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Thursday, February 26, 2015

Ask Sergey Bubka about competing with others

If you haven't heard about Sergey Bubka, then you haven't learnt enough about competition. And here is how you can apply one of the learning from his life to lead an extraordinary life on...

"Why are you so upset today?" I asked my elder daughter, holding her hand.

"Nothing Dad." She handed over the bag to me as she entered home after a tiring day at school.

"But there has to be something, because that is not your usual self."

"Forget it Dad, I will manage."

"Oh C'mon. May be I have gone through this situation before, and I can help you someway."

"See, My best friend in school Neha - I always used to be ahead of her in studies though the competition was always close."

"OK, so?"

"This year, she has been ahead of me, and I am not used to being in second place Dad."

"But I saw your Maths score. You did much better than what you did last year."

"Yes Dad...See that's why I told you that you won't understand. Yes, I did better than last year. But its not about me. I came first last year, but now since Neha has scored better than me, I will be relegated to 2nd position in the class, and I don't really like this."

"Well, first I must appreciate your competitive spirit. The spirit, the fire inside - itself is very important to achieve extraordinary results in life. But at the same time, you need to learn how to orient this spirit in the right direction."

"What direction? Who should I learn it from?"

"Learn it from Sergey Bubka."

"Who is Sergey Bubka?" asked my teenage fairy.

"Sergey Bubka was a pole vault player and let me read some of his sporting achievements statistics from Wikipedia"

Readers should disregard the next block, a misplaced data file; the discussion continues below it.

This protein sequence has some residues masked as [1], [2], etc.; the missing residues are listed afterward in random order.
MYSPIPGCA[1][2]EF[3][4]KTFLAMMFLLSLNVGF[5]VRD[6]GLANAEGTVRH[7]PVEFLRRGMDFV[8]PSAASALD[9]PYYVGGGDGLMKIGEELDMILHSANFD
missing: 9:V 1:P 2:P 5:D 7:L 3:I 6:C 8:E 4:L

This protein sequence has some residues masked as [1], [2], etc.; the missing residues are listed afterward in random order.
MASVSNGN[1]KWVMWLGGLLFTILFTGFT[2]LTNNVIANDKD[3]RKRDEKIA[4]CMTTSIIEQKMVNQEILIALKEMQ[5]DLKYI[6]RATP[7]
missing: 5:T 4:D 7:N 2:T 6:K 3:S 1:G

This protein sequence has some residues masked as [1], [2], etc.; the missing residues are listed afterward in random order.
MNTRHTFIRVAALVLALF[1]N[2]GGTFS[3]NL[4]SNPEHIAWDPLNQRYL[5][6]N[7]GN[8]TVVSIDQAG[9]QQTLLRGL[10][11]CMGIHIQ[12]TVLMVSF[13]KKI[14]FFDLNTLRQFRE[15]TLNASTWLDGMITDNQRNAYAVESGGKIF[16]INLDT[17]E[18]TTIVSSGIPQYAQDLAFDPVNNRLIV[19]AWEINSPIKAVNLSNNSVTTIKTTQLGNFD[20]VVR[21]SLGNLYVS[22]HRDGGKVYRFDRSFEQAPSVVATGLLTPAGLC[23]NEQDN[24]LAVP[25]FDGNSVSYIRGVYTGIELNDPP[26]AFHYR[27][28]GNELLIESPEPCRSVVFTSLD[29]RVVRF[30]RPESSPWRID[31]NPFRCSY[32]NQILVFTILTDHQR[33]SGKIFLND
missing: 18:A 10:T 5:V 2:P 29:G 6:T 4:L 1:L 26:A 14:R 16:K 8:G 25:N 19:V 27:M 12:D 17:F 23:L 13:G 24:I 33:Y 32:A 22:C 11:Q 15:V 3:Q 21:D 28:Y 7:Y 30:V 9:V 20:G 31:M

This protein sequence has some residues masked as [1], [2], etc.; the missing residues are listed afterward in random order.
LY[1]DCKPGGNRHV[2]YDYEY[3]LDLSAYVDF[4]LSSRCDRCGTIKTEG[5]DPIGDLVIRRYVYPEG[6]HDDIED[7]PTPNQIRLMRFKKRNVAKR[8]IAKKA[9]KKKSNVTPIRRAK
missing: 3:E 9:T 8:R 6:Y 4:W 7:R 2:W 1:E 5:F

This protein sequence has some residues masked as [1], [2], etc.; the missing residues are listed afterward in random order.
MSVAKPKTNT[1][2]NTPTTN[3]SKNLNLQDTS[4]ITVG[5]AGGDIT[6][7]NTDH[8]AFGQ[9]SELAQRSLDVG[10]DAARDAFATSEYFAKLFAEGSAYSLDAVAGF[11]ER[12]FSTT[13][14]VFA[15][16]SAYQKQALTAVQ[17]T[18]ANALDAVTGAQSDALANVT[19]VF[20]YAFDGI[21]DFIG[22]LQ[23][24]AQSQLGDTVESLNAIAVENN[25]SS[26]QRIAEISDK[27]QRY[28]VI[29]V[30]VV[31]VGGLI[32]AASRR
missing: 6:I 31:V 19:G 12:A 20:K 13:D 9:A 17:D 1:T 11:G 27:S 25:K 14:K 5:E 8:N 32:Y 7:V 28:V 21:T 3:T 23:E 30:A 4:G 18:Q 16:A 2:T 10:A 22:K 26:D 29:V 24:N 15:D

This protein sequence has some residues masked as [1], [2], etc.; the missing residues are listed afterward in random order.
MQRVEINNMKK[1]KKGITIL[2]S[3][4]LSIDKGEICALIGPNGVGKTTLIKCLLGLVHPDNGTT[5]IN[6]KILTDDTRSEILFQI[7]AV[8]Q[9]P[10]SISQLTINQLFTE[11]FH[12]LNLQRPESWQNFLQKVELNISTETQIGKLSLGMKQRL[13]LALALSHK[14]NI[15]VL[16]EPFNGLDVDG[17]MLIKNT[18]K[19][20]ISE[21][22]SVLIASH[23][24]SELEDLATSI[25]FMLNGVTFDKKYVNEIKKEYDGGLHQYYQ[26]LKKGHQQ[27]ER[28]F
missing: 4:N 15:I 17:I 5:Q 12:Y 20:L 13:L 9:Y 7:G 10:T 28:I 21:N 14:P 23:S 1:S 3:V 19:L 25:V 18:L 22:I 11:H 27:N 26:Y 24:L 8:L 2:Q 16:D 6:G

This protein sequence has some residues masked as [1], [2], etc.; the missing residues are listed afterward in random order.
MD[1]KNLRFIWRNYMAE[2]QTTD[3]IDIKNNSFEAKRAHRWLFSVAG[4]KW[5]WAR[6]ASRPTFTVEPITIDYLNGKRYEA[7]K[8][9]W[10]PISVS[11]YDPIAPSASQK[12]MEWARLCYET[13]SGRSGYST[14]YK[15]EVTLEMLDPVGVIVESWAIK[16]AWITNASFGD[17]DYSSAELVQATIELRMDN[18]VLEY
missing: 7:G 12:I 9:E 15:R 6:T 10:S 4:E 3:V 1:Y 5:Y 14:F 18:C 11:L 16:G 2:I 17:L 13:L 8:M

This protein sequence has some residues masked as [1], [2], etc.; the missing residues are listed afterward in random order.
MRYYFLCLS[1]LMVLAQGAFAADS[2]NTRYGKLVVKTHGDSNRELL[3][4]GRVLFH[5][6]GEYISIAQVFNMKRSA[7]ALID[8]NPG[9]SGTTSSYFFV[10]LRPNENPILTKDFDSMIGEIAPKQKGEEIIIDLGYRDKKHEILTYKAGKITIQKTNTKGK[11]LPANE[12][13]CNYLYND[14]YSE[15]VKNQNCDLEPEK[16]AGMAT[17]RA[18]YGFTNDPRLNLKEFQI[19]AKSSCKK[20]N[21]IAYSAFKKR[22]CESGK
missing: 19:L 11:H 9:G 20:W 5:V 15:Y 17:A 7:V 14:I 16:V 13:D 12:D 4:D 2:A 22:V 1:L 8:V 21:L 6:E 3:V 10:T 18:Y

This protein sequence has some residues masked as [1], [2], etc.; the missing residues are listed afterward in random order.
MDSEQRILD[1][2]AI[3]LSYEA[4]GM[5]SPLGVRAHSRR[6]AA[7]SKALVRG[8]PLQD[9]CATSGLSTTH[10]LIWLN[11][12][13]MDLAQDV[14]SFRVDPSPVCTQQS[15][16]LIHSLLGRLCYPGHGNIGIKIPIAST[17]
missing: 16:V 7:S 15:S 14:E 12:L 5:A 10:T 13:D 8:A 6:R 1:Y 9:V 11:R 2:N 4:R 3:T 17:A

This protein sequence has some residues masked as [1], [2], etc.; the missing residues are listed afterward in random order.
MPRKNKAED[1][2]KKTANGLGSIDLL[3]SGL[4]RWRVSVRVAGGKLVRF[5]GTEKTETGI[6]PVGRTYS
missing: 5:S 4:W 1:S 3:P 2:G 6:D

"He started competing on the international athletics scene in 1981 when he participated in the European Junior Championship finishing seventh. But the 1983 World Championship held in Helsinki was his actual entry point to the world athletics, where a relatively unknown Bubka snatched the gold, clearing 5.70 meters (18 feet 8 inches). The years that followed witnessed the unparalleled dominance of Bubka, with him setting new records and standards in pole vaulting.

He set his first world record of 5.85m on 26 May 1984 which he improved to 5.88 m a week later, and then to 5.90 m a month later. He cleared 6.00 meters for the first time on 13 July 1985 in Paris. This height had long been considered unattainable. With virtually no opponents, Bubka improved his own record over the next 10 years until he reached his career best and the then world record of 6.14 m in 1994.

He became the first athlete ever to jump over 6.10 meters, in Spain in 1991. Until January 2014, no other athlete had cleared 6.07, indoors or outdoors. He set the currently listed world record of 6.14 meters in 1994 after some commentators had already predicted the decline of the great sportsman. Bubka increased the world record by 21 centimeters in the period from 1984 to 1988, more than other pole vaulters had achieved in the previous 12 years. He cleared 6.00 meters or better on 45 occasions, more than all other athletes in history combined."

"Wow, but what has this to do with my problem."

"Everything. If Sergey Bubka would have been competing with anyone else in the world, he would have been satisfied the moment he created the first world record till it was broken. But he went on to create record after record for 12 long years - with no external competition, and became one of the greatest ever in his craft. You know what was driving him?"


"His competition with himself."

"He had learnt that masters compete with themselves and not with anyone else - they focus on daily incremental progress - they are not concerned with any outside competition. They do not want to limit their capability by comparing it with any one external to them."

"Hmmm... I am getting it. And perhaps you are right Dad."

"Dear, do not let anyone in the world decide what you are capable of. You are your own competitor. Keep improving. Keep defeating yourself, every time."

"Let me come back in a minute, Dad."

[After a minute]

"Where were you?"

"I had gone to congratulate Neha on her success."

Both of us smiled and hugged each other as we made determined efforts to improve ourselves against ourselves - that's the competition we must strive for.

The book Happiness Unlimited shows you many such lessons to lead a happier, contended life.


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